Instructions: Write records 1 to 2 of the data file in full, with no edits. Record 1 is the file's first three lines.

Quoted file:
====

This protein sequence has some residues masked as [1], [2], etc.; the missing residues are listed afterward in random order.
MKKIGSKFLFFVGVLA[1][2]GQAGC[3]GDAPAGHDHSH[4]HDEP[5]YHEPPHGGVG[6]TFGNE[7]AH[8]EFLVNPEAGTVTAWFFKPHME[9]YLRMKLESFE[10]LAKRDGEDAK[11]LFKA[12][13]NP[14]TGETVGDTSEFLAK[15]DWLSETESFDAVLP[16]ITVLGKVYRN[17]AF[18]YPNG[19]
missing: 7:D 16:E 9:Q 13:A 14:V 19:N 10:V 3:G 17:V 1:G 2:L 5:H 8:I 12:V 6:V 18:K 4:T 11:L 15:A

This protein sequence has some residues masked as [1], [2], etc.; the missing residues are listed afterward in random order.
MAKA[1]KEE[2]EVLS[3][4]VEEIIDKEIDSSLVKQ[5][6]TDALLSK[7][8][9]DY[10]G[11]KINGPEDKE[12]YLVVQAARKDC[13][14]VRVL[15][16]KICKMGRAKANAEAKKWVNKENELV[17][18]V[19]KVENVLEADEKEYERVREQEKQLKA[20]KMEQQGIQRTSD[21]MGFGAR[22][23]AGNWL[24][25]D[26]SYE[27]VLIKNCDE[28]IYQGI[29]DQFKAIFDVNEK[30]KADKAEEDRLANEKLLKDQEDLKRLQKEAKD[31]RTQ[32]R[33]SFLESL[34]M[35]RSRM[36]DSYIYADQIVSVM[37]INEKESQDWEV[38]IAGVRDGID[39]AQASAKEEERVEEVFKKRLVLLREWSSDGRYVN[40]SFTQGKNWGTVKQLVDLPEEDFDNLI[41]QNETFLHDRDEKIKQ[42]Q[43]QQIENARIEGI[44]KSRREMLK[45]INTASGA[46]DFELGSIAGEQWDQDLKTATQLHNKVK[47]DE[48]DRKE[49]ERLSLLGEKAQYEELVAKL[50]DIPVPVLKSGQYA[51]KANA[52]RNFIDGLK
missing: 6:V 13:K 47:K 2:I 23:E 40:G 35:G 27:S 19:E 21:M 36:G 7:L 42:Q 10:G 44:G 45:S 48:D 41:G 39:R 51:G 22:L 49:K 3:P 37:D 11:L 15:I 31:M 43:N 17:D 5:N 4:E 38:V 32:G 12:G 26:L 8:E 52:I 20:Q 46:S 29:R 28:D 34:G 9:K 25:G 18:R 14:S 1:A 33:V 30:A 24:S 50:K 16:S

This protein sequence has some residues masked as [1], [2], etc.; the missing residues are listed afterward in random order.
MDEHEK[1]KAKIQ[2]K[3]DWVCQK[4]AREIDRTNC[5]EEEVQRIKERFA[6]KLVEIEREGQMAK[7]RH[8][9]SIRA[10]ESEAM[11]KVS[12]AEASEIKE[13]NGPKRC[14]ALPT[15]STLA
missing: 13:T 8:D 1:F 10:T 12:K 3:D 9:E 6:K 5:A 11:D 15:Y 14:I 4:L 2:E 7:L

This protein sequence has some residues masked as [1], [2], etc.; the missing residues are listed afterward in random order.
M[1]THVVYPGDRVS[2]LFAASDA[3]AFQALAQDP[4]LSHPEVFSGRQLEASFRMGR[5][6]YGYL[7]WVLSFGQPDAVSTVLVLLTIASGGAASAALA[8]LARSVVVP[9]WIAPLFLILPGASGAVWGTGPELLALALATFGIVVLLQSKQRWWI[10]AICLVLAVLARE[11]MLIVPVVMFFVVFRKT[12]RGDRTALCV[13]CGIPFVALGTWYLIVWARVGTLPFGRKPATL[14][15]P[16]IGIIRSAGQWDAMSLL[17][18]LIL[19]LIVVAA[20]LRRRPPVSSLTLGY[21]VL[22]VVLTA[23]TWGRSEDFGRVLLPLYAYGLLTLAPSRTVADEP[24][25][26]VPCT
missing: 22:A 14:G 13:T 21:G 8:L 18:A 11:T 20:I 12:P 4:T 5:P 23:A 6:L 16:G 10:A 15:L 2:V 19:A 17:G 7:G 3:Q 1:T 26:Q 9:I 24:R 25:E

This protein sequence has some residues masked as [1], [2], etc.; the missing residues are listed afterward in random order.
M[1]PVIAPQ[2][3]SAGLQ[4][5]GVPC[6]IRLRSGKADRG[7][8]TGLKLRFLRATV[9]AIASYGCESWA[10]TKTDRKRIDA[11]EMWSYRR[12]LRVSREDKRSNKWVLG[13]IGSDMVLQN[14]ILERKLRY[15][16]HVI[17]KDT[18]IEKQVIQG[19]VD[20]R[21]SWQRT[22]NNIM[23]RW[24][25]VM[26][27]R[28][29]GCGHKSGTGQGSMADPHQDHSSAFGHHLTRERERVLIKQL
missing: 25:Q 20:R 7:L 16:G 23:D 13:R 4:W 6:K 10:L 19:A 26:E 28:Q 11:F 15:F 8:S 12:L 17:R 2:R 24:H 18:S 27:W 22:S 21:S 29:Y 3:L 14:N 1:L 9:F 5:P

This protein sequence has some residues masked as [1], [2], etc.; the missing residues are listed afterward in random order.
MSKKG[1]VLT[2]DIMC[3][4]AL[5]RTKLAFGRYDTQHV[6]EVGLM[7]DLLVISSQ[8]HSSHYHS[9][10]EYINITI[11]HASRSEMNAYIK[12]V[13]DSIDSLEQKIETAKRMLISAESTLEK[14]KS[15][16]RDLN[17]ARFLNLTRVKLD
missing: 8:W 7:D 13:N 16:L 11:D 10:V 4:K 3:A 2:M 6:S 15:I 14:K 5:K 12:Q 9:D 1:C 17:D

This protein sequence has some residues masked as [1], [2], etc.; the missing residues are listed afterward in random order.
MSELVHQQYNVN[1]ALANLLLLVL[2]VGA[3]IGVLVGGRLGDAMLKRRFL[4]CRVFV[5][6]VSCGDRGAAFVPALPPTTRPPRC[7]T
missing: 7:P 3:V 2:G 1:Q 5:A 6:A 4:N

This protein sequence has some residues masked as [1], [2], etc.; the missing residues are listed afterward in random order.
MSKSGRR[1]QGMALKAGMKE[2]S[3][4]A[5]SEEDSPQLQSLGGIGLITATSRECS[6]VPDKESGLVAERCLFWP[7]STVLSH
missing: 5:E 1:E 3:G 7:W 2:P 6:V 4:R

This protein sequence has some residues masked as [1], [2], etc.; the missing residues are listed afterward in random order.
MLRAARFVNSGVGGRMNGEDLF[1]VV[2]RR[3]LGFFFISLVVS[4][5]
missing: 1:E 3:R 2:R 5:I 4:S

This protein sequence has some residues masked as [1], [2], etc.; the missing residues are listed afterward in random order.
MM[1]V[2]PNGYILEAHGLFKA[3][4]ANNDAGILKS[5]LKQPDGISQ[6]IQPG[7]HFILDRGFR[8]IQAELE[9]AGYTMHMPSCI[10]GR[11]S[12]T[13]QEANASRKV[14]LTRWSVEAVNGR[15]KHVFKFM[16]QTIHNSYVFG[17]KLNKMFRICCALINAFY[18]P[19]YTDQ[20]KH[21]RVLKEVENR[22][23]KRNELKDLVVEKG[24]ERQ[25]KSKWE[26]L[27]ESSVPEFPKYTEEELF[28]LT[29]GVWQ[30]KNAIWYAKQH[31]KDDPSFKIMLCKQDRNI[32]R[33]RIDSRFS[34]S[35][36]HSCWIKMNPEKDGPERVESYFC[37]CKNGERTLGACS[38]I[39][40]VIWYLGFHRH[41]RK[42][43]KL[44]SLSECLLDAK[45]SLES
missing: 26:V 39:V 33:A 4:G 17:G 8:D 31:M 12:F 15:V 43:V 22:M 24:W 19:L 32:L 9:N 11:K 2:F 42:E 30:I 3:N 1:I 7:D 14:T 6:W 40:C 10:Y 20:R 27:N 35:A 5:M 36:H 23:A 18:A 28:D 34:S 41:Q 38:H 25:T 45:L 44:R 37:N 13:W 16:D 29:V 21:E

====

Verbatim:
This protein sequence has some residues masked as [1], [2], etc.; the missing residues are listed afterward in random order.
MKKIGSKFLFFVGVLA[1][2]GQAGC[3]GDAPAGHDHSH[4]HDEP[5]YHEPPHGGVG[6]TFGNE[7]AH[8]EFLVNPEAGTVTAWFFKPHME[9]YLRMKLESFE[10]LAKRDGEDAK[11]LFKA[12][13]NP[14]TGETVGDTSEFLAK[15]DWLSETESFDAVLP[16]ITVLGKVYRN[17]AF[18]YPNG[19]
missing: 7:D 16:E 9:Q 13:A 14:V 19:N 10:V 3:G 17:V 1:G 2:L 5:H 8:I 12:V 6:V 18:K 4:T 11:L 15:A

This protein sequence has some residues masked as [1], [2], etc.; the missing residues are listed afterward in random order.
MAKA[1]KEE[2]EVLS[3][4]VEEIIDKEIDSSLVKQ[5][6]TDALLSK[7][8][9]DY[10]G[11]KINGPEDKE[12]YLVVQAARKDC[13][14]VRVL[15][16]KICKMGRAKANAEAKKWVNKENELV[17][18]V[19]KVENVLEADEKEYERVREQEKQLKA[20]KMEQQGIQRTSD[21]MGFGAR[22][23]AGNWL[24][25]D[26]SYE[27]VLIKNCDE[28]IYQGI[29]DQFKAIFDVNEK[30]KADKAEEDRLANEKLLKDQEDLKRLQKEAKD[31]RTQ[32]R[33]SFLESL[34]M[35]RSRM[36]DSYIYADQIVSVM[37]INEKESQDWEV[38]IAGVRDGID[39]AQASAKEEERVEEVFKKRLVLLREWSSDGRYVN[40]SFTQGKNWGTVKQLVDLPEEDFDNLI[41]QNETFLHDRDEKIKQ[42]Q[43]QQIENARIEGI[44]KSRREMLK[45]INTASGA[46]DFELGSIAGEQWDQDLKTATQLHNKVK[47]DE[48]DRKE[49]ERLSLLGEKAQYEELVAKL[50]DIPVPVLKSGQYA[51]KANA[52]RNFIDGLK
missing: 6:V 13:K 47:K 2:I 23:E 40:G 35:G 27:S 19:E 21:M 36:G 7:L 42:Q 10:G 44:G 45:S 48:D 41:G 39:R 51:G 22:L 49:K 3:P 37:D 11:L 15:I 31:M 43:N 17:D 5:N 4:E 38:V 32:G 12:G 26:L 8:E 52:I 20:Q 46:S 29:R 28:D 34:G 9:K 25:G 18:R 14:S 1:A 33:V 30:A 24:S 50:K 16:S